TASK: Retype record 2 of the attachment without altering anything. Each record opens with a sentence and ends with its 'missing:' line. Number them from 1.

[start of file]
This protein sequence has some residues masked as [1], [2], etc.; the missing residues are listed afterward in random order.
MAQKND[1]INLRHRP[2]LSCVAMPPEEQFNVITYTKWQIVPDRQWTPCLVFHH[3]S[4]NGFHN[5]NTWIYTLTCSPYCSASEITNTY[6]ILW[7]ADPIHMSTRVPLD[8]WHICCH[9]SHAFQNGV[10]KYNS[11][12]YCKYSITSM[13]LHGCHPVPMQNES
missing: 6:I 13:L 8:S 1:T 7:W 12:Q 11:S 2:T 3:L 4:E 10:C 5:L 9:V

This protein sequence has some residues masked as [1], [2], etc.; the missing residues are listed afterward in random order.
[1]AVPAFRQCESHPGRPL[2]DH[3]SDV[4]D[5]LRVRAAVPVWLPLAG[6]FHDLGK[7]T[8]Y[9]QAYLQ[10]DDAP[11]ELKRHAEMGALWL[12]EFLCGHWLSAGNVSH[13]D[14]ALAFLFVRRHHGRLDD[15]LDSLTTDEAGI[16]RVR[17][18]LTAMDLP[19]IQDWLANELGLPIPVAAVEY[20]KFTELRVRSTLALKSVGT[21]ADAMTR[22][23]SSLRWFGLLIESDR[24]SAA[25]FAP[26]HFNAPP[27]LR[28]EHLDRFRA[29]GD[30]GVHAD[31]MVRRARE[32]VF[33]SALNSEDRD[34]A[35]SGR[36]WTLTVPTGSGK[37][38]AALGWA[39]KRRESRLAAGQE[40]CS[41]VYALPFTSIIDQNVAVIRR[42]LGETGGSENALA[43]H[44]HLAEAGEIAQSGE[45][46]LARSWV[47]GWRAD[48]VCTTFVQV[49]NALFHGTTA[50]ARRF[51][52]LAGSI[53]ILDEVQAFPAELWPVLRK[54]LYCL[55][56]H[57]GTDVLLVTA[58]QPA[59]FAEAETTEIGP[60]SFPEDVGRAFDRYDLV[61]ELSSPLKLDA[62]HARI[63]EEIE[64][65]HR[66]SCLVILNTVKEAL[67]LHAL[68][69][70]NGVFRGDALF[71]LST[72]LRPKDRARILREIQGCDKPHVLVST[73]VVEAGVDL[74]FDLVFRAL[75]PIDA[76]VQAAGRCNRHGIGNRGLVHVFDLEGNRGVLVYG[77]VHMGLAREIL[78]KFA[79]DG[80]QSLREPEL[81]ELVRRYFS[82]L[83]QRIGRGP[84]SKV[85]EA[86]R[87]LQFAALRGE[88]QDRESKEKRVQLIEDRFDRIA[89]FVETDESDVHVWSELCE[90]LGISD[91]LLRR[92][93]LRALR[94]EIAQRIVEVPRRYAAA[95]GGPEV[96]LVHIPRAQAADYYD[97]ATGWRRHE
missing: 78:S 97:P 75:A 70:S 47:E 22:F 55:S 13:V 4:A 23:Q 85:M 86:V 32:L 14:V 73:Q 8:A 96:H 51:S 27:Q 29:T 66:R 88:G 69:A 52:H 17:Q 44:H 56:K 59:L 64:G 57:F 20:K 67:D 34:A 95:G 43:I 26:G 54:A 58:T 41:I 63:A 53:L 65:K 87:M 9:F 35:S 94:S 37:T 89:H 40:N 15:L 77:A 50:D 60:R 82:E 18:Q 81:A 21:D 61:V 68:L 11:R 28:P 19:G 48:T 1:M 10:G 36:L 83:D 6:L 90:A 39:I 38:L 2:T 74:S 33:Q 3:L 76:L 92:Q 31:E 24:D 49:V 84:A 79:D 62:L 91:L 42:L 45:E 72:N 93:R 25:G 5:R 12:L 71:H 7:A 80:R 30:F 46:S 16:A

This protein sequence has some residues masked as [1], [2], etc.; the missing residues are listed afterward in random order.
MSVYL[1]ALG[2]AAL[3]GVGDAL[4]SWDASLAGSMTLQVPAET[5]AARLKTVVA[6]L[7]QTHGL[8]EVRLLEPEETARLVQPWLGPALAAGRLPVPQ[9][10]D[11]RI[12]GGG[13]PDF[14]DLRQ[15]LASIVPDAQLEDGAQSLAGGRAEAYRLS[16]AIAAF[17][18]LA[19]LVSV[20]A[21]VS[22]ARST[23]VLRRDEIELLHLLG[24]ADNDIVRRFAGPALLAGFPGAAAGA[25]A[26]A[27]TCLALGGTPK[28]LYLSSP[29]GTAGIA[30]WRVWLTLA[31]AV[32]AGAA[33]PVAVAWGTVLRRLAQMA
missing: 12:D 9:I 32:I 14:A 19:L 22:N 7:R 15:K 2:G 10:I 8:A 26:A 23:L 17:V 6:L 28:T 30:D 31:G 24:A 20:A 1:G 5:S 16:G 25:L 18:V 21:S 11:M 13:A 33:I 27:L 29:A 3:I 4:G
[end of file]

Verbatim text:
This protein sequence has some residues masked as [1], [2], etc.; the missing residues are listed afterward in random order.
[1]AVPAFRQCESHPGRPL[2]DH[3]SDV[4]D[5]LRVRAAVPVWLPLAG[6]FHDLGK[7]T[8]Y[9]QAYLQ[10]DDAP[11]ELKRHAEMGALWL[12]EFLCGHWLSAGNVSH[13]D[14]ALAFLFVRRHHGRLDD[15]LDSLTTDEAGI[16]RVR[17][18]LTAMDLP[19]IQDWLANELGLPIPVAAVEY[20]KFTELRVRSTLALKSVGT[21]ADAMTR[22][23]SSLRWFGLLIESDR[24]SAA[25]FAP[26]HFNAPP[27]LR[28]EHLDRFRA[29]GD[30]GVHAD[31]MVRRARE[32]VF[33]SALNSEDRD[34]A[35]SGR[36]WTLTVPTGSGK[37][38]AALGWA[39]KRRESRLAAGQE[40]CS[41]VYALPFTSIIDQNVAVIRR[42]LGETGGSENALA[43]H[44]HLAEAGEIAQSGE[45][46]LARSWV[47]GWRAD[48]VCTTFVQV[49]NALFHGTTA[50]ARRF[51][52]LAGSI[53]ILDEVQAFPAELWPVLRK[54]LYCL[55][56]H[57]GTDVLLVTA[58]QPA[59]FAEAETTEIGP[60]SFPEDVGRAFDRYDLV[61]ELSSPLKLDA[62]HARI[63]EEIE[64][65]HR[66]SCLVILNTVKEAL[67]LHAL[68][69][70]NGVFRGDALF[71]LST[72]LRPKDRARILREIQGCDKPHVLVST[73]VVEAGVDL[74]FDLVFRAL[75]PIDA[76]VQAAGRCNRHGIGNRGLVHVFDLEGNRGVLVYG[77]VHMGLAREIL[78]KFA[79]DG[80]QSLREPEL[81]ELVRRYFS[82]L[83]QRIGRGP[84]SKV[85]EA[86]R[87]LQFAALRGE[88]QDRESKEKRVQLIEDRFDRIA[89]FVETDESDVHVWSELCE[90]LGISD[91]LLRR[92][93]LRALR[94]EIAQRIVEVPRRYAAA[95]GGPEV[96]LVHIPRAQAADYYD[97]ATGWRRHE
missing: 78:S 97:P 75:A 70:S 47:E 22:F 55:S 13:V 4:A 23:Q 85:M 86:V 32:L 14:V 73:Q 8:A 96:H 51:S 27:Q 29:T 66:R 88:G 69:A 52:H 17:Q 44:H 56:K 59:L 64:G 57:F 20:K 67:D 34:A 95:G 43:I 26:G 54:A 58:T 41:I 63:A 53:L 65:K 87:M 9:F 35:S 94:S 37:T 89:H 40:N 15:L 77:A 50:D 60:R 82:E 18:Q 81:A 21:D 61:V 68:L 11:R 28:P 19:G 48:T 1:M 10:G 36:L 83:D 6:L 90:A 39:I 38:L 2:T 74:S 33:Q 3:L 76:L 92:Q 31:E 24:D 49:V 84:A 79:D 62:L 91:L 42:L 45:E 72:N 93:R 25:G 5:R 12:L 71:H 7:A 80:R 30:F 46:S 16:A